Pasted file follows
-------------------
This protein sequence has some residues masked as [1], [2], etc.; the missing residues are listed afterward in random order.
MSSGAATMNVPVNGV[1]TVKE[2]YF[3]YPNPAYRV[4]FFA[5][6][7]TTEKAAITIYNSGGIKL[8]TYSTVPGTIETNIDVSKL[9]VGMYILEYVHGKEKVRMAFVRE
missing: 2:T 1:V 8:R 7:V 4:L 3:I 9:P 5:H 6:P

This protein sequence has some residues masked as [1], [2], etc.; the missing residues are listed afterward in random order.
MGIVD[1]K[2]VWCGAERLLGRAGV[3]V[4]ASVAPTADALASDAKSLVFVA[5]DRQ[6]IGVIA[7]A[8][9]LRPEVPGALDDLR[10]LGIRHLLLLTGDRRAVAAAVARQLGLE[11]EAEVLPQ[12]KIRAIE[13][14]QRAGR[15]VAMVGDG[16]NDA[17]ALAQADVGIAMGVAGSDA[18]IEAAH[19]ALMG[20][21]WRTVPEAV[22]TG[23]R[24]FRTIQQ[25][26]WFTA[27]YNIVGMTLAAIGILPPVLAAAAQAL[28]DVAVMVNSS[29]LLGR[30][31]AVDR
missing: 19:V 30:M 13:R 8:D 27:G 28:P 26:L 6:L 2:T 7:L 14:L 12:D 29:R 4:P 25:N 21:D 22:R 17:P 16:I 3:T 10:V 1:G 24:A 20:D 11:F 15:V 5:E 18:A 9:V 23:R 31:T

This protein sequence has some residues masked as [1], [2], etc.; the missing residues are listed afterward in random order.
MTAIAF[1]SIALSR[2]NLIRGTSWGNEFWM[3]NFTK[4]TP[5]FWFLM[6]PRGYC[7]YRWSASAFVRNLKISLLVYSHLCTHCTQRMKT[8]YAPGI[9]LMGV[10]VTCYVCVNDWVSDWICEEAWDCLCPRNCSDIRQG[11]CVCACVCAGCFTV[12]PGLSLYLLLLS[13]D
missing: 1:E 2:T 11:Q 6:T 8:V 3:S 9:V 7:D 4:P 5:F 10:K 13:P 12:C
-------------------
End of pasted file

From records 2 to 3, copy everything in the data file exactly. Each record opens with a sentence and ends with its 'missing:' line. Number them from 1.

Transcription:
This protein sequence has some residues masked as [1], [2], etc.; the missing residues are listed afterward in random order.
MGIVD[1]K[2]VWCGAERLLGRAGV[3]V[4]ASVAPTADALASDAKSLVFVA[5]DRQ[6]IGVIA[7]A[8][9]LRPEVPGALDDLR[10]LGIRHLLLLTGDRRAVAAAVARQLGLE[11]EAEVLPQ[12]KIRAIE[13][14]QRAGR[15]VAMVGDG[16]NDA[17]ALAQADVGIAMGVAGSDA[18]IEAAH[19]ALMG[20][21]WRTVPEAV[22]TG[23]R[24]FRTIQQ[25][26]WFTA[27]YNIVGMTLAAIGILPPVLAAAAQAL[28]DVAVMVNSS[29]LLGR[30][31]AVDR
missing: 19:V 30:M 13:R 8:D 27:G 28:P 26:L 6:L 2:T 7:L 14:L 12:D 29:R 4:P 25:N 21:D 22:R 17:P 16:I 3:T 10:V 1:G 24:A 20:D 11:F 15:V 5:E 18:A 9:V 23:R 31:T

This protein sequence has some residues masked as [1], [2], etc.; the missing residues are listed afterward in random order.
MTAIAF[1]SIALSR[2]NLIRGTSWGNEFWM[3]NFTK[4]TP[5]FWFLM[6]PRGYC[7]YRWSASAFVRNLKISLLVYSHLCTHCTQRMKT[8]YAPGI[9]LMGV[10]VTCYVCVNDWVSDWICEEAWDCLCPRNCSDIRQG[11]CVCACVCAGCFTV[12]PGLSLYLLLLS[13]D
missing: 1:E 2:T 11:Q 6:T 8:V 3:S 9:V 7:D 4:P 5:F 10:K 13:P 12:C